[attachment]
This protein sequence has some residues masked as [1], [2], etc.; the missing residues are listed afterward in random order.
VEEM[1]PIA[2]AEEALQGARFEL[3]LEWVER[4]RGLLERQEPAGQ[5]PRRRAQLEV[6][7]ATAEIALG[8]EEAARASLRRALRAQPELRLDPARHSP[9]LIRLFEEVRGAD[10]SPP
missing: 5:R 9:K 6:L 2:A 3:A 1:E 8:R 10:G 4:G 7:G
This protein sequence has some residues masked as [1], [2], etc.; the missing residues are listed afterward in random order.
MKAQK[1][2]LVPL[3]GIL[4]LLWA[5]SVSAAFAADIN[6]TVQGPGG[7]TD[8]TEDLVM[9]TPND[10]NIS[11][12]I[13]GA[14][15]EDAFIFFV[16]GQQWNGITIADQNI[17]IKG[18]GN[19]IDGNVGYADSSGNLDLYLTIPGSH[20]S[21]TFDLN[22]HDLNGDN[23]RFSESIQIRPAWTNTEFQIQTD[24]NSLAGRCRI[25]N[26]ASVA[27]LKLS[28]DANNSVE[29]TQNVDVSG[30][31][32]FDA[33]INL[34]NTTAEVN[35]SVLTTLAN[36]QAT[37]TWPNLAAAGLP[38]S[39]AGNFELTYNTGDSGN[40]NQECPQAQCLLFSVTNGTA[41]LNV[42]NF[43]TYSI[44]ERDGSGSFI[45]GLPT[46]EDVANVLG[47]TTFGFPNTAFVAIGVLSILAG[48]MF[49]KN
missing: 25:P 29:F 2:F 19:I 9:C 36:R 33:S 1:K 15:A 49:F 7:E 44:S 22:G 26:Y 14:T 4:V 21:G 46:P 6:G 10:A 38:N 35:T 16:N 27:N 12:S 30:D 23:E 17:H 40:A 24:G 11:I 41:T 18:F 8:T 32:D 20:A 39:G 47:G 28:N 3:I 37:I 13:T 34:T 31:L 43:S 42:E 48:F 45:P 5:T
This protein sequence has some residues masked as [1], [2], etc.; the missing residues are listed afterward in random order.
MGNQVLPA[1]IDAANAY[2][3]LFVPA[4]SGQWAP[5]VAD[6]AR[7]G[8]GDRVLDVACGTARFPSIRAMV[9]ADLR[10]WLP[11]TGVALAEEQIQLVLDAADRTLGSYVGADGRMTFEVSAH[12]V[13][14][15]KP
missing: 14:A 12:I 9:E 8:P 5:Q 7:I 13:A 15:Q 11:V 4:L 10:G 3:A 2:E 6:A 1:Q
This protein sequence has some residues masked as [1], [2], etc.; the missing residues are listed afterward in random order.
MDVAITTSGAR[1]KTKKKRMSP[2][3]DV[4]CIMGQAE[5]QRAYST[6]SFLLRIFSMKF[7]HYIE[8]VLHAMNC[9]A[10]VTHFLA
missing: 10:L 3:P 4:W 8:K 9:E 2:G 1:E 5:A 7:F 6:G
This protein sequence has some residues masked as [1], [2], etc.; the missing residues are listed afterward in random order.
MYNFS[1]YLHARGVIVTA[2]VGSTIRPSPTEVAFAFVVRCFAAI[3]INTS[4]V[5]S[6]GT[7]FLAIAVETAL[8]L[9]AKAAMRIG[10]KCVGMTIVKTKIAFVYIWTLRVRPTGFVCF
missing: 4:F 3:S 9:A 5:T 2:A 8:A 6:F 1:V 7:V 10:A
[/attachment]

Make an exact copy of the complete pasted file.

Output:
This protein sequence has some residues masked as [1], [2], etc.; the missing residues are listed afterward in random order.
VEEM[1]PIA[2]AEEALQGARFEL[3]LEWVER[4]RGLLERQEPAGQ[5]PRRRAQLEV[6][7]ATAEIALG[8]EEAARASLRRALRAQPELRLDPARHSP[9]LIRLFEEVRGAD[10]SPP
missing: 5:R 9:K 6:L 2:A 3:A 1:E 8:R 10:G 4:G 7:G
This protein sequence has some residues masked as [1], [2], etc.; the missing residues are listed afterward in random order.
MKAQK[1][2]LVPL[3]GIL[4]LLWA[5]SVSAAFAADIN[6]TVQGPGG[7]TD[8]TEDLVM[9]TPND[10]NIS[11][12]I[13]GA[14][15]EDAFIFFV[16]GQQWNGITIADQNI[17]IKG[18]GN[19]IDGNVGYADSSGNLDLYLTIPGSH[20]S[21]TFDLN[22]HDLNGDN[23]RFSESIQIRPAWTNTEFQIQTD[24]NSLAGRCRI[25]N[26]ASVA[27]LKLS[28]DANNSVE[29]TQNVDVSG[30][31][32]FDA[33]INL[34]NTTAEVN[35]SVLTTLAN[36]QAT[37]TWPNLAAAGLP[38]S[39]AGNFELTYNTGDSGN[40]NQECPQAQCLLFSVTNGTA[41]LNV[42]NF[43]TYSI[44]ERDGSGSFI[45]GLPT[46]EDVANVLG[47]TTFGFPNTAFVAIGVLSILAG[48]MF[49]KN
missing: 25:P 29:F 2:F 19:I 9:C 36:R 33:S 1:K 15:A 49:F 7:E 44:S 22:G 26:Y 14:T 4:V 21:G 46:P 6:G 10:A 38:N 35:T 16:N 27:N 12:S 30:D 23:E 17:H 40:A 24:G 11:I 41:T 18:F 8:T 32:D 20:A 39:G 47:G 28:N 3:I 37:I 13:T 34:T 31:L 43:S 42:E 48:F 45:P 5:T
This protein sequence has some residues masked as [1], [2], etc.; the missing residues are listed afterward in random order.
MGNQVLPA[1]IDAANAY[2][3]LFVPA[4]SGQWAP[5]VAD[6]AR[7]G[8]GDRVLDVACGTARFPSIRAMV[9]ADLR[10]WLP[11]TGVALAEEQIQLVLDAADRTLGSYVGADGRMTFEVSAH[12]V[13][14][15]KP
missing: 14:A 12:I 9:E 8:P 5:Q 7:I 13:A 15:Q 11:V 4:L 10:G 3:A 2:E 6:A 1:Q
This protein sequence has some residues masked as [1], [2], etc.; the missing residues are listed afterward in random order.
MDVAITTSGAR[1]KTKKKRMSP[2][3]DV[4]CIMGQAE[5]QRAYST[6]SFLLRIFSMKF[7]HYIE[8]VLHAMNC[9]A[10]VTHFLA
missing: 10:L 3:P 4:W 8:K 9:E 2:G 1:E 5:A 7:F 6:G
This protein sequence has some residues masked as [1], [2], etc.; the missing residues are listed afterward in random order.
MYNFS[1]YLHARGVIVTA[2]VGSTIRPSPTEVAFAFVVRCFAAI[3]INTS[4]V[5]S[6]GT[7]FLAIAVETAL[8]L[9]AKAAMRIG[10]KCVGMTIVKTKIAFVYIWTLRVRPTGFVCF
missing: 4:F 3:S 9:A 5:T 2:A 8:A 6:F 1:V 7:V 10:A